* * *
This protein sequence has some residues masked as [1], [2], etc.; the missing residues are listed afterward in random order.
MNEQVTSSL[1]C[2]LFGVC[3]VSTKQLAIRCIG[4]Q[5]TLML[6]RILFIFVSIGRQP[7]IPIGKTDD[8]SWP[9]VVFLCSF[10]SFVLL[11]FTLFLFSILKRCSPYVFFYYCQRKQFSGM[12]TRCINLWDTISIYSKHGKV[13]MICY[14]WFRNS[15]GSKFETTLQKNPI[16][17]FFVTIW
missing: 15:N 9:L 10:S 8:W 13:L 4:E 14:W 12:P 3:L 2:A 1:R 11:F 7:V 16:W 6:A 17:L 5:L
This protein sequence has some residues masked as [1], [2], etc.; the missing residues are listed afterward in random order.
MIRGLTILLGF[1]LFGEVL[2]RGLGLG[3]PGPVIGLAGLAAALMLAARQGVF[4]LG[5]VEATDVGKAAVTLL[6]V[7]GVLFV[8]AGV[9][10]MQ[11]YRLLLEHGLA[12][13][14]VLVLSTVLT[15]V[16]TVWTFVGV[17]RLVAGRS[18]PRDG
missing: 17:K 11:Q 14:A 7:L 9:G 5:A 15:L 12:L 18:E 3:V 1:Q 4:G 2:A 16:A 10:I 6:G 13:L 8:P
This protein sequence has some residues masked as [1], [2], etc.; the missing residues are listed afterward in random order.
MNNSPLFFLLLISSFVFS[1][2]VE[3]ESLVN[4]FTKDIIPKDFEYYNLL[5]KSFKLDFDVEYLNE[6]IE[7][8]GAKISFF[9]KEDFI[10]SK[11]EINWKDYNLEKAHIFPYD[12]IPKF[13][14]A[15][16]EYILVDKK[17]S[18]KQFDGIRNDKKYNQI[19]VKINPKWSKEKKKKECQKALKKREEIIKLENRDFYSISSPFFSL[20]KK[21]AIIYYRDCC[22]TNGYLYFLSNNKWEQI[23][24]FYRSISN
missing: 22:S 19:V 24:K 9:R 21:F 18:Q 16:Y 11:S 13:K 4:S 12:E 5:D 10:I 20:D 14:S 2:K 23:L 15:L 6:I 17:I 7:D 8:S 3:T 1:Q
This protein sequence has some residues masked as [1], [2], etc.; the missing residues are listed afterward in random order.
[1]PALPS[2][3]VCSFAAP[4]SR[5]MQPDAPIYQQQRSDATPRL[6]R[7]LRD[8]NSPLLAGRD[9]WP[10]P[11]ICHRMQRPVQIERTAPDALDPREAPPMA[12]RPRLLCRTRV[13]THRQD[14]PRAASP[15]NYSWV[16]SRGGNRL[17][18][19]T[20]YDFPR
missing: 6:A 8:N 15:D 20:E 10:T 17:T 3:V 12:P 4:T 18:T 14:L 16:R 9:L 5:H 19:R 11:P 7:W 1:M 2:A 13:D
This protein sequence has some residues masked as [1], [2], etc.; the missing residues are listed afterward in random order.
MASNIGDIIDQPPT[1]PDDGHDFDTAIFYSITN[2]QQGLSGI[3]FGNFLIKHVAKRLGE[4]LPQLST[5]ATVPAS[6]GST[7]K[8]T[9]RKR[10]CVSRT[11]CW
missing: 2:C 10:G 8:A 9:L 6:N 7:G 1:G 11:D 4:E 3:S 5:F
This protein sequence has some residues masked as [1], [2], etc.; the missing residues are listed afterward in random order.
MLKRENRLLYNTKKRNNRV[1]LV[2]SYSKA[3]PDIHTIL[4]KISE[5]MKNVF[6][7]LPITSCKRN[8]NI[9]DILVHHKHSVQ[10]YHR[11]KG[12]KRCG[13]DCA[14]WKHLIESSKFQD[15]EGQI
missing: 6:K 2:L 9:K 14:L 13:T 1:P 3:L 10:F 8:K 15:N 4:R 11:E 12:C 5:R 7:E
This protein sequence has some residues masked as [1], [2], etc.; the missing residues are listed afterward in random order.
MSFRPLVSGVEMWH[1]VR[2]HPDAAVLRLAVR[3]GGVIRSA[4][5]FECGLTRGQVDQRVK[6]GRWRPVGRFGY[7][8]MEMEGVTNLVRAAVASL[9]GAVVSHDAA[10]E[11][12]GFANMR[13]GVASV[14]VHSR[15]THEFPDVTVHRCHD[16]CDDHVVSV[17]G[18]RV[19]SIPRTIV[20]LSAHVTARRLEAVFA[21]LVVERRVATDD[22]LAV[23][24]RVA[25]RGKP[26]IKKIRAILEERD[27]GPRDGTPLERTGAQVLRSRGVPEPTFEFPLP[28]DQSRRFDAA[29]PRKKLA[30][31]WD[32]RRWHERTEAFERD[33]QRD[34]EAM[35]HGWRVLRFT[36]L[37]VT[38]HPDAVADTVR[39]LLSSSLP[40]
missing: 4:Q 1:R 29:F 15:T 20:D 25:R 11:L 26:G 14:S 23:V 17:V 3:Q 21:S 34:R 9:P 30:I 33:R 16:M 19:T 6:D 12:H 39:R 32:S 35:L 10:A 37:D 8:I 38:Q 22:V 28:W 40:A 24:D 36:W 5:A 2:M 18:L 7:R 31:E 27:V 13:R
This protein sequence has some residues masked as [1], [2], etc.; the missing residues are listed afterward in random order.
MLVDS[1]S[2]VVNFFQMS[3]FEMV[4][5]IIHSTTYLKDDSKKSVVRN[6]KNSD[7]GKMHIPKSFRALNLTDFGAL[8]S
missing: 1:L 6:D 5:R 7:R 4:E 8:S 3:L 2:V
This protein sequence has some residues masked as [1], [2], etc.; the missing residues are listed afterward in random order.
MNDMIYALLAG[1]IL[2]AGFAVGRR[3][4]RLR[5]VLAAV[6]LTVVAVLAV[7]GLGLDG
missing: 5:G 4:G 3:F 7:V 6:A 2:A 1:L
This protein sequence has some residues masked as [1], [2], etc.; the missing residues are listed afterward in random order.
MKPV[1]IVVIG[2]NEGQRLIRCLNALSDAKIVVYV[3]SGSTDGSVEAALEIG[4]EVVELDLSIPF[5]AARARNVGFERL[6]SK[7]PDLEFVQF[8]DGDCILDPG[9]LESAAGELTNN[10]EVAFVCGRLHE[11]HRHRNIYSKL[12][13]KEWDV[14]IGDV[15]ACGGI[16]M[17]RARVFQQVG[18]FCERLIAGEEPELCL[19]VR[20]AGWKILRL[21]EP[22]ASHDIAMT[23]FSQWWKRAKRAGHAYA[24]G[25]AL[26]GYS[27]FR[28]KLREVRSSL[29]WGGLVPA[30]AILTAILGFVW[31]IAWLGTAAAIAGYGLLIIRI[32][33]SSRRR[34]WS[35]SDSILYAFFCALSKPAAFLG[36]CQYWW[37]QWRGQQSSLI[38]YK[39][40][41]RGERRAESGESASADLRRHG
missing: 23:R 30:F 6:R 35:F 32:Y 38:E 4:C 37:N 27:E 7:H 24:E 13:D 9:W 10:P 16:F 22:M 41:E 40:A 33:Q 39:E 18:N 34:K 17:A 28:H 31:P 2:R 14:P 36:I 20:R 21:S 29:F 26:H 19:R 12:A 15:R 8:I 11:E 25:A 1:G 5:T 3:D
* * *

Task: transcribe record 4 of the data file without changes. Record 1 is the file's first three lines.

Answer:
This protein sequence has some residues masked as [1], [2], etc.; the missing residues are listed afterward in random order.
[1]PALPS[2][3]VCSFAAP[4]SR[5]MQPDAPIYQQQRSDATPRL[6]R[7]LRD[8]NSPLLAGRD[9]WP[10]P[11]ICHRMQRPVQIERTAPDALDPREAPPMA[12]RPRLLCRTRV[13]THRQD[14]PRAASP[15]NYSWV[16]SRGGNRL[17][18][19]T[20]YDFPR
missing: 6:A 8:N 15:D 20:E 10:T 17:T 3:V 12:P 4:T 18:T 14:L 16:R 9:L 5:H 19:R 11:P 7:W 1:M 2:A 13:D